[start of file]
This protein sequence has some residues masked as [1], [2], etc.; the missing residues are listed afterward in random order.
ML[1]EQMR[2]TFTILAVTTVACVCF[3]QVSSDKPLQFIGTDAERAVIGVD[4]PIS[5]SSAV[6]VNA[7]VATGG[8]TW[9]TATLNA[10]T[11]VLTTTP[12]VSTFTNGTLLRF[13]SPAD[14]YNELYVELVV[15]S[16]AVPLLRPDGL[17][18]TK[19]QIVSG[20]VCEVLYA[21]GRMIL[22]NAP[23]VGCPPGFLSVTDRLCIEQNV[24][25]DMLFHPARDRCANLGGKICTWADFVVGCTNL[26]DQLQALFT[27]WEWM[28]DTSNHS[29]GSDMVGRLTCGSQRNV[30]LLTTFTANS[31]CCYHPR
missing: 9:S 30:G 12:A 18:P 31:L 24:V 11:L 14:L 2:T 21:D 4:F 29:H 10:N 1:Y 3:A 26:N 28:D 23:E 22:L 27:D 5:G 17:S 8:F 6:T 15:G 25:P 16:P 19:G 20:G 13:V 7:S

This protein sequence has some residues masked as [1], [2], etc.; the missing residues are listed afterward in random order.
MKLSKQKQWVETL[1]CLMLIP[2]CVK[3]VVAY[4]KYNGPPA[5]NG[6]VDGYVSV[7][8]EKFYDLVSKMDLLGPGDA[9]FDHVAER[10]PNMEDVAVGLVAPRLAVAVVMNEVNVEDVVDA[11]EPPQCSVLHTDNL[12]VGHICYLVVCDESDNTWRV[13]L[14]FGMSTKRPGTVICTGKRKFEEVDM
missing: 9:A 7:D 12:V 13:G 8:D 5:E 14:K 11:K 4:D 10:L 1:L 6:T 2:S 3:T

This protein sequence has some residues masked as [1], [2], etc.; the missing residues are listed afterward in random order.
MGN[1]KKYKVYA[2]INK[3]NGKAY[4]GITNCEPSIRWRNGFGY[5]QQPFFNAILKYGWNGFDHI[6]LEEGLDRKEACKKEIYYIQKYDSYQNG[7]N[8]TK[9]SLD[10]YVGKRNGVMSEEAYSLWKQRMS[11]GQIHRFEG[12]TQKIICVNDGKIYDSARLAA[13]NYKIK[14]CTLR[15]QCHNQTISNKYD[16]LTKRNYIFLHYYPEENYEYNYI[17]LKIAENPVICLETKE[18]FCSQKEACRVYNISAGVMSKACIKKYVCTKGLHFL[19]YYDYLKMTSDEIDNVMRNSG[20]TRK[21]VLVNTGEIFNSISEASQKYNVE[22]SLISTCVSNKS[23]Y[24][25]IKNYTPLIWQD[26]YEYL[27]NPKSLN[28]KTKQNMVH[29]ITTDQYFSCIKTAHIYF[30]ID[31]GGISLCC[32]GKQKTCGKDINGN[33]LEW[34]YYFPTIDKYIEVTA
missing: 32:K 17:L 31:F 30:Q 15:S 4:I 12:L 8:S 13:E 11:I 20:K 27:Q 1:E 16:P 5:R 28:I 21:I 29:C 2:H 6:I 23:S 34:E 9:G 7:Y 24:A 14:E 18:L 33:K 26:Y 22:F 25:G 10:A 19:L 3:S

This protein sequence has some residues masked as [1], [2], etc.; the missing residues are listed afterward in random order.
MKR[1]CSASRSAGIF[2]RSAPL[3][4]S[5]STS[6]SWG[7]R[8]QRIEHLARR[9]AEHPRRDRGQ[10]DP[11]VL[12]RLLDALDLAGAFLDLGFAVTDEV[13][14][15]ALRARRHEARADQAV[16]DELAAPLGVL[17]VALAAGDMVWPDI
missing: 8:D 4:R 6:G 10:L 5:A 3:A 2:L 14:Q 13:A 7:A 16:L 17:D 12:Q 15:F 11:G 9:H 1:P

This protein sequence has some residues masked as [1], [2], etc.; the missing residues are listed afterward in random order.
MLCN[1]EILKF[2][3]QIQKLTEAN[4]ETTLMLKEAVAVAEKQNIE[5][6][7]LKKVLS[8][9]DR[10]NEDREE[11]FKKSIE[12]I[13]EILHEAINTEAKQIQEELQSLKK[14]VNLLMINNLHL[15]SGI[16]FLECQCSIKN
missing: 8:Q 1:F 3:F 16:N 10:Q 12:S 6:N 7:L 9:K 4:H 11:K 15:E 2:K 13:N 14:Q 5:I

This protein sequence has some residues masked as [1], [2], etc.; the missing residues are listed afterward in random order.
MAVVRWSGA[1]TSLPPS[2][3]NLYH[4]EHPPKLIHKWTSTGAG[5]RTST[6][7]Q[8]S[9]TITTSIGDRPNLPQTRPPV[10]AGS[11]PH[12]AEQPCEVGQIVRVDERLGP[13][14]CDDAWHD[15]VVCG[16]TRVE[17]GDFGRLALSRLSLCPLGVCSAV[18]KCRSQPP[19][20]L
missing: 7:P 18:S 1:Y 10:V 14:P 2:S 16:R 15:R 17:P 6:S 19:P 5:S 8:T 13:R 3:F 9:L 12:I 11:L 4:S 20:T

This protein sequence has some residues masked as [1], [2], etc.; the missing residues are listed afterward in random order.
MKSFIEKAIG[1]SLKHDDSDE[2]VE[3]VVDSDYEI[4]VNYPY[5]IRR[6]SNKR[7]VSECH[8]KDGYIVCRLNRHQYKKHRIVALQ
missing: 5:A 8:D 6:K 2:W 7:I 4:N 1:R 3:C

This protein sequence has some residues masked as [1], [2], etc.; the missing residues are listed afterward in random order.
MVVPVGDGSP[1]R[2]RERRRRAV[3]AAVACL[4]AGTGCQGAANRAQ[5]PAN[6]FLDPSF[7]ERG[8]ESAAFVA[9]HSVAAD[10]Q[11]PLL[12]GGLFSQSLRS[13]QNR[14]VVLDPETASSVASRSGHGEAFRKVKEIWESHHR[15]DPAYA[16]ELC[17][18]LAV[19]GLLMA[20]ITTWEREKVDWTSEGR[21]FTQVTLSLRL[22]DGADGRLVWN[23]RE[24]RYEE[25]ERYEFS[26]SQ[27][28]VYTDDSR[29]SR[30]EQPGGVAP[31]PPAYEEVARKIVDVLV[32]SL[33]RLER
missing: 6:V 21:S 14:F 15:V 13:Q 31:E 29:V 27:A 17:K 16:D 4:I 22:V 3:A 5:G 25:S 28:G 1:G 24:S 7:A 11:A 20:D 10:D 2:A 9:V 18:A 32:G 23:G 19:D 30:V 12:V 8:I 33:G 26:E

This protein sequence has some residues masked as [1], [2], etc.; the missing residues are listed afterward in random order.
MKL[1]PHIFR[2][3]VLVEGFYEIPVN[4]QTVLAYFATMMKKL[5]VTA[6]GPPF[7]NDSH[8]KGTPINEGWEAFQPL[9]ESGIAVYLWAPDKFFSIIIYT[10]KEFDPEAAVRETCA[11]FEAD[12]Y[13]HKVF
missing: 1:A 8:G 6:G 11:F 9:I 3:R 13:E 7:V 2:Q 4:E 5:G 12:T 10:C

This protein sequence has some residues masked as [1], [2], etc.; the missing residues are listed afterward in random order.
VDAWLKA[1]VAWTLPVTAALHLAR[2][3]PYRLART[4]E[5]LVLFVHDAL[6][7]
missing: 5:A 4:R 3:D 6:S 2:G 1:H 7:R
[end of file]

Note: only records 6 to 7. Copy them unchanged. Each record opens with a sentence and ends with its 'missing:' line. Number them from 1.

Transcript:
This protein sequence has some residues masked as [1], [2], etc.; the missing residues are listed afterward in random order.
MAVVRWSGA[1]TSLPPS[2][3]NLYH[4]EHPPKLIHKWTSTGAG[5]RTST[6][7]Q[8]S[9]TITTSIGDRPNLPQTRPPV[10]AGS[11]PH[12]AEQPCEVGQIVRVDERLGP[13][14]CDDAWHD[15]VVCG[16]TRVE[17]GDFGRLALSRLSLCPLGVCSAV[18]KCRSQPP[19][20]L
missing: 7:P 18:S 1:Y 10:V 14:P 2:S 16:R 15:R 17:P 6:S 19:P 5:S 8:T 13:R 3:F 9:L 12:I 11:L 4:S 20:T

This protein sequence has some residues masked as [1], [2], etc.; the missing residues are listed afterward in random order.
MKSFIEKAIG[1]SLKHDDSDE[2]VE[3]VVDSDYEI[4]VNYPY[5]IRR[6]SNKR[7]VSECH[8]KDGYIVCRLNRHQYKKHRIVALQ
missing: 5:A 8:D 6:K 2:W 7:I 4:N 1:R 3:C